Five people were injured in a serious car crash on the N3 Pinetown-bound at the Paradise Valley off-ramp in Durban earlier this month. Photo: Rescue Care

Durban - A report issued by the World Health Organisation in 2010 shows that South Africa has one of the world’s poorest road safety records – ±31.9 fatalities/100 000 people while comparable developing countries have a much lower fatality rate. 

For African countries, the average fatality rate is ±24.1 fatalities/100 000 people, whilst, globally, the average is ±18 fatalities/100 000 people. In South Africa, approximately 1 million road accidents are reported per year. 

The majority of the accidents that occur are caused by human factors, with, on average over 40 people a day being fatally injured and at least 20 being left permanently disabled.

As 2018 draws to an end , many South Africans will be travelling by road to their holiday destinations.  

This is the time where people are meant to be enjoying time with their loved ones, however unfortunately the reality is many families will be preparing for funerals of loved ones who will have lost their lives due to tragic road fatalities. 

Earlier this month, Minister of Transport, Blade Nzimande, gave an update to South Africans on the mid festive season road accident statistics and these have increased by 16% claiming 767 lives thus far. Excessive speeding and drunk driving are among the most common road violations recorded this festive so far.

According to the Road Traffic Management Corporation (RTMC), the road death toll over the 2017/2018 festive season decreased to 1 527, an 11% drop from the previous year. The figures were for the period December 1, 2017 to January 9, 2018. The Department of Transport states that road accidents are costing South Africa’s economy R164 billion which translates 3,4 % of the country’s Gross Domestic Product, which was 1,4 %t higher than the international benchmark.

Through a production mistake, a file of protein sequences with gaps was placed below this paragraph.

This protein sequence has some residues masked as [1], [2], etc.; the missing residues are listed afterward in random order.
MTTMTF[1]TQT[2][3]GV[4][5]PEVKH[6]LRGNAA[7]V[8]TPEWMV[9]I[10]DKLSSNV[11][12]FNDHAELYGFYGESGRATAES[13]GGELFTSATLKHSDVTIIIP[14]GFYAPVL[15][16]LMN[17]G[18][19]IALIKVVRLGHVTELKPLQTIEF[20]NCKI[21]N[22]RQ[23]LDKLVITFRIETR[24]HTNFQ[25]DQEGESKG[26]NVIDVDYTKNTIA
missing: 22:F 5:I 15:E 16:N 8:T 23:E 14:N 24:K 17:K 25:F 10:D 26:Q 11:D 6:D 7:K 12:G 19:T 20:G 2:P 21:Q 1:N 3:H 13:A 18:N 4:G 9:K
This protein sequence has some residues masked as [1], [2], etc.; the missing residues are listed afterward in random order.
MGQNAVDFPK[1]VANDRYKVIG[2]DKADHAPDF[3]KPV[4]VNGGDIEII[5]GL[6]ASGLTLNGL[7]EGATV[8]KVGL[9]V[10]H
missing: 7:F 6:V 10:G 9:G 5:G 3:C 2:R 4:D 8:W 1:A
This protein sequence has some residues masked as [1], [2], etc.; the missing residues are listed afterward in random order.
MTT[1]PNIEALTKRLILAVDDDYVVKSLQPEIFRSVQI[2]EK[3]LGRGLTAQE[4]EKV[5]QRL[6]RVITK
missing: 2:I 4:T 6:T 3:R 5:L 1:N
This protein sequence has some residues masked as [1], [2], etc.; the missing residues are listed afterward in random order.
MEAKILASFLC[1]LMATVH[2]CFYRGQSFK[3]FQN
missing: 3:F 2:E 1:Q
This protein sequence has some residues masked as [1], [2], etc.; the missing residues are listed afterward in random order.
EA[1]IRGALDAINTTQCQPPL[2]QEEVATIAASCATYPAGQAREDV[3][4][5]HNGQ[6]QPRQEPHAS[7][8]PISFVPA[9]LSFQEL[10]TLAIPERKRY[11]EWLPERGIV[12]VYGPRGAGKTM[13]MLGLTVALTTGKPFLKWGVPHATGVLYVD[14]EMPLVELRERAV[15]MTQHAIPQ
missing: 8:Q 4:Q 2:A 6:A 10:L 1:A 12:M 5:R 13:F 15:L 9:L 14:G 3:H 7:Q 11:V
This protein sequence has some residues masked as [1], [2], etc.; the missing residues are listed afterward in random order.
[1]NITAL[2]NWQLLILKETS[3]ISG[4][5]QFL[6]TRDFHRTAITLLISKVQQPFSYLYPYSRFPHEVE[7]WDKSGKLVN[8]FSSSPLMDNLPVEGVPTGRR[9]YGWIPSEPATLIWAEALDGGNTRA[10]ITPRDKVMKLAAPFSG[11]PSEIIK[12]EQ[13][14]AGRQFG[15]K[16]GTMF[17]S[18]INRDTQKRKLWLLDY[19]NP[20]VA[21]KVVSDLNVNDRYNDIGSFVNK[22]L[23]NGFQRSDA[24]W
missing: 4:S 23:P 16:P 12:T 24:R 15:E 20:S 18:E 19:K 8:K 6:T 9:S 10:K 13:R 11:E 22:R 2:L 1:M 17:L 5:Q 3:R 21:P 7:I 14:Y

Even though the road death toll data shows a decrease, one life lost on South Africa’s roads is one too many. It is with this background that the Transport Education Training Authority (TETA) will also adding its voice and joining other stakeholders in the transport sector to reinforce awareness about the importance of road safety over the festive season. 

TETA’s road safety campaign was launched at the Pretoria Bosman Taxi Station as well as Johannesburg Park Station together with taxi operators and taxi drivers who will be transporting thousands of South Africans across the country.  

The campaign, according to TETA Chief Executive Officer, Maphefo Anno Frempong,  will also roll out with public activations at toll-gates and major ultra-city petrol stations where TETA will be able to engage directly with motorists and passengers about the importance of adhering to road safely.  

“During this festive season we encourage motorists and taxi drivers to be cautious on the ours roads and think about the journey and less about the rush of getting to the destination.  Road users need to start changing their behaviour on the road and be reminded that our roads are shared space and therefore critical to observe and obey the rules of the road”, she said. 

Daily News